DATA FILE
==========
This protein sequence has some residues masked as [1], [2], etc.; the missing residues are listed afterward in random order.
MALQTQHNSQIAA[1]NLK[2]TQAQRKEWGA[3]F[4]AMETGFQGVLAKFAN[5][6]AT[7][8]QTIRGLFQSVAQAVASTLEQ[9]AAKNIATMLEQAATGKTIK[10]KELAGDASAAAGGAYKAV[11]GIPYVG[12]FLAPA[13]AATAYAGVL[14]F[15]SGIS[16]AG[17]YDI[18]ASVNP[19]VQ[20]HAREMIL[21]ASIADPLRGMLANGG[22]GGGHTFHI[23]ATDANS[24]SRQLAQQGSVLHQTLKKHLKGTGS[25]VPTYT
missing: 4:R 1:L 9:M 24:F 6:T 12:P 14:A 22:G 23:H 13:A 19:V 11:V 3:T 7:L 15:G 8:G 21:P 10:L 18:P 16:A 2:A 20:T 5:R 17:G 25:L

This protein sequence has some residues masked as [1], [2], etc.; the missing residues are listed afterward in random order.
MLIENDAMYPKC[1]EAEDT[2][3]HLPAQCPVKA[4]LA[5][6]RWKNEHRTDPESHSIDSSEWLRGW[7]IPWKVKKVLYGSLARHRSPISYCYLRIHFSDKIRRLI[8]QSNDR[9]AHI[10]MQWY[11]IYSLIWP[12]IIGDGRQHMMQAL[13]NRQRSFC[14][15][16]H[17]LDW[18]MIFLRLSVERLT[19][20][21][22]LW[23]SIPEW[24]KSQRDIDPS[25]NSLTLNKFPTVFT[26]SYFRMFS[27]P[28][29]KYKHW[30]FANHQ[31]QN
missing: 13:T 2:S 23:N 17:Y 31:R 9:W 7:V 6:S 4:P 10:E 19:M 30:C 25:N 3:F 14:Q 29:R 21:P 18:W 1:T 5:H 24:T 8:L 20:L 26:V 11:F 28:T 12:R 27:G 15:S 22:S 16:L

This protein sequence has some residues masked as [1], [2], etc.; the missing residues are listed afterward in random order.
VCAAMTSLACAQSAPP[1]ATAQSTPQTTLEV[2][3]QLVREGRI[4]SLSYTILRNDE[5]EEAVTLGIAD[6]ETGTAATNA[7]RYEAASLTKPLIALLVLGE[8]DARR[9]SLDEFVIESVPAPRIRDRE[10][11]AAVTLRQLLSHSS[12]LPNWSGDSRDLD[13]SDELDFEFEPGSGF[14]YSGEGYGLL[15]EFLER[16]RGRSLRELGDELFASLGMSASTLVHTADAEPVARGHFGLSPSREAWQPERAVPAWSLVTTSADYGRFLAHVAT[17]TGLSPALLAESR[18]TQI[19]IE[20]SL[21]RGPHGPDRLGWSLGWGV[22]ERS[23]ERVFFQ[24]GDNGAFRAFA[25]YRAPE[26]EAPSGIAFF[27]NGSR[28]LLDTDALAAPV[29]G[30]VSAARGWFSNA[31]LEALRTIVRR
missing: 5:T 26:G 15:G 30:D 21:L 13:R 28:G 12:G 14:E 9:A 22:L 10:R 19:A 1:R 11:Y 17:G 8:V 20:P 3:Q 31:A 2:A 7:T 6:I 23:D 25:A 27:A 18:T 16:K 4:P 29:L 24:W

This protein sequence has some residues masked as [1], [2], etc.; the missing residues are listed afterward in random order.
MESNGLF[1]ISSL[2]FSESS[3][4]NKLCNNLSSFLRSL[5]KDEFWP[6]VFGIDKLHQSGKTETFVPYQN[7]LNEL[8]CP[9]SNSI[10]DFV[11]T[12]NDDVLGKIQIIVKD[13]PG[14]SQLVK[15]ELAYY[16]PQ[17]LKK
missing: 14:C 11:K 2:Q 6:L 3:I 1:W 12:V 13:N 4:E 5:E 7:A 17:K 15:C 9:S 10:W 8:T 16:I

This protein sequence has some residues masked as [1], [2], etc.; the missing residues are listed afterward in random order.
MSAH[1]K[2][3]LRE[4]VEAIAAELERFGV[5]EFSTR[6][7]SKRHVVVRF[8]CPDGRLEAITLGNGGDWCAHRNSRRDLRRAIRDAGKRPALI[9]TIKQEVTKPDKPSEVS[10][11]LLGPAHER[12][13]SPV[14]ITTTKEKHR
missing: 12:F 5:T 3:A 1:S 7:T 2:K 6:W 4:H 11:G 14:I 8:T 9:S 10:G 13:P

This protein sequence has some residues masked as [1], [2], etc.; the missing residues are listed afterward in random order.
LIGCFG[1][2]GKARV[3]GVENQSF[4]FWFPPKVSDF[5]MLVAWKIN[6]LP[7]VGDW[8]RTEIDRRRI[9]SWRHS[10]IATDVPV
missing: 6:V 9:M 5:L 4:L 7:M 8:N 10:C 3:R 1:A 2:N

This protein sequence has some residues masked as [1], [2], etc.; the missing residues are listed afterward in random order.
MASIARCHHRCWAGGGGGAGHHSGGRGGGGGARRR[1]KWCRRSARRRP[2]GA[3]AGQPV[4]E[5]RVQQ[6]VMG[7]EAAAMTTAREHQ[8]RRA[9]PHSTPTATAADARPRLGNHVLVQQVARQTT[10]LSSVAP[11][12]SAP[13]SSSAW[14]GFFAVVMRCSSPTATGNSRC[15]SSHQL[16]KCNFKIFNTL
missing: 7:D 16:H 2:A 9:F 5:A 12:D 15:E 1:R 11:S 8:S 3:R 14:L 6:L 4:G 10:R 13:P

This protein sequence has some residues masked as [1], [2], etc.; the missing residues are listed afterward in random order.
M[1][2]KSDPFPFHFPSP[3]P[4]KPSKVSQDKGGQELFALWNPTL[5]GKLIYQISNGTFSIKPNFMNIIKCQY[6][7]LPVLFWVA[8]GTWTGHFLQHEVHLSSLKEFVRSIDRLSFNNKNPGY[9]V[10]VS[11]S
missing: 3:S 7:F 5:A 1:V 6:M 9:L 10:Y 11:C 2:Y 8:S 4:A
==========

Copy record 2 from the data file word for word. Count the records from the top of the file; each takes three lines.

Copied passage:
This protein sequence has some residues masked as [1], [2], etc.; the missing residues are listed afterward in random order.
MLIENDAMYPKC[1]EAEDT[2][3]HLPAQCPVKA[4]LA[5][6]RWKNEHRTDPESHSIDSSEWLRGW[7]IPWKVKKVLYGSLARHRSPISYCYLRIHFSDKIRRLI[8]QSNDR[9]AHI[10]MQWY[11]IYSLIWP[12]IIGDGRQHMMQAL[13]NRQRSFC[14][15][16]H[17]LDW[18]MIFLRLSVERLT[19][20][21][22]LW[23]SIPEW[24]KSQRDIDPS[25]NSLTLNKFPTVFT[26]SYFRMFS[27]P[28][29]KYKHW[30]FANHQ[31]QN
missing: 13:T 2:S 23:N 17:Y 31:R 9:W 7:V 6:S 4:P 10:E 19:M 30:C 25:N 3:F 14:Q 29:R 21:P 18:W 1:T 5:H 24:T 8:L 20:L 26:V 11:F 28:T 12:R 27:G 15:S 22:S 16:L